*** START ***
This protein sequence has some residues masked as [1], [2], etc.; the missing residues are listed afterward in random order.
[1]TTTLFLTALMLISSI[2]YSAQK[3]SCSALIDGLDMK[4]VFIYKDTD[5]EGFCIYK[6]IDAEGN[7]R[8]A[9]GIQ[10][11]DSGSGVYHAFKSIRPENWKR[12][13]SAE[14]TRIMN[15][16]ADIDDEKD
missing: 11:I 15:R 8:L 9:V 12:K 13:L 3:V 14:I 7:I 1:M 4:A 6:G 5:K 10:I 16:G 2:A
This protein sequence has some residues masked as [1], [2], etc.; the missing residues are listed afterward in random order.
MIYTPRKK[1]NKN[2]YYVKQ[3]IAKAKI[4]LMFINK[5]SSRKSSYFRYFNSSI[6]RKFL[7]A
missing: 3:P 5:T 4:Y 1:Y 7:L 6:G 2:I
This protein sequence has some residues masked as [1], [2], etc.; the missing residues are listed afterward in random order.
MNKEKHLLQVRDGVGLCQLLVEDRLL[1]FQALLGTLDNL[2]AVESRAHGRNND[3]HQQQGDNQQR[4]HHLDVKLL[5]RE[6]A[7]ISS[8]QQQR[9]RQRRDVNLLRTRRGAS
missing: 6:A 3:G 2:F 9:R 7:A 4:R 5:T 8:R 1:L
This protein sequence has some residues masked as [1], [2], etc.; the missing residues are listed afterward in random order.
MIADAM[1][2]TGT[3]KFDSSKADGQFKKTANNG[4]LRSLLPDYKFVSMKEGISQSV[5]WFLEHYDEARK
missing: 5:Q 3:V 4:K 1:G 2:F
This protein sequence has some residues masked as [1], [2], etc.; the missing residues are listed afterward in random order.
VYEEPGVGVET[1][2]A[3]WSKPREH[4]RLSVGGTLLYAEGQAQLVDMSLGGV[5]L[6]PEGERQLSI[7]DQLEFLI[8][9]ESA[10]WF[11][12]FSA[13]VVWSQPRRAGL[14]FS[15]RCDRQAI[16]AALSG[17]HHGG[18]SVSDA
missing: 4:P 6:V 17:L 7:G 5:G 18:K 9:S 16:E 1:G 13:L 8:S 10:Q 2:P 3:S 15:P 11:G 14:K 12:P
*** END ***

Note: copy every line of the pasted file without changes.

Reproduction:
This protein sequence has some residues masked as [1], [2], etc.; the missing residues are listed afterward in random order.
[1]TTTLFLTALMLISSI[2]YSAQK[3]SCSALIDGLDMK[4]VFIYKDTD[5]EGFCIYK[6]IDAEGN[7]R[8]A[9]GIQ[10][11]DSGSGVYHAFKSIRPENWKR[12][13]SAE[14]TRIMN[15][16]ADIDDEKD
missing: 11:I 15:R 8:L 9:V 12:K 13:L 3:V 14:I 7:I 1:M 4:A 6:G 5:K 10:I 16:G 2:A
This protein sequence has some residues masked as [1], [2], etc.; the missing residues are listed afterward in random order.
MIYTPRKK[1]NKN[2]YYVKQ[3]IAKAKI[4]LMFINK[5]SSRKSSYFRYFNSSI[6]RKFL[7]A
missing: 3:P 5:T 4:Y 1:Y 7:L 6:G 2:I
This protein sequence has some residues masked as [1], [2], etc.; the missing residues are listed afterward in random order.
MNKEKHLLQVRDGVGLCQLLVEDRLL[1]FQALLGTLDNL[2]AVESRAHGRNND[3]HQQQGDNQQR[4]HHLDVKLL[5]RE[6]A[7]ISS[8]QQQR[9]RQRRDVNLLRTRRGAS
missing: 6:A 3:G 2:F 9:R 7:A 4:R 5:T 8:R 1:L
This protein sequence has some residues masked as [1], [2], etc.; the missing residues are listed afterward in random order.
MIADAM[1][2]TGT[3]KFDSSKADGQFKKTANNG[4]LRSLLPDYKFVSMKEGISQSV[5]WFLEHYDEARK
missing: 5:Q 3:V 4:K 1:G 2:F
This protein sequence has some residues masked as [1], [2], etc.; the missing residues are listed afterward in random order.
VYEEPGVGVET[1][2]A[3]WSKPREH[4]RLSVGGTLLYAEGQAQLVDMSLGGV[5]L[6]PEGERQLSI[7]DQLEFLI[8][9]ESA[10]WF[11][12]FSA[13]VVWSQPRRAGL[14]FS[15]RCDRQAI[16]AALSG[17]HHGG[18]SVSDA
missing: 4:P 6:V 17:L 7:G 5:G 18:K 9:S 16:E 1:G 13:L 8:S 10:Q 2:P 3:S 15:P 11:G 14:K 12:P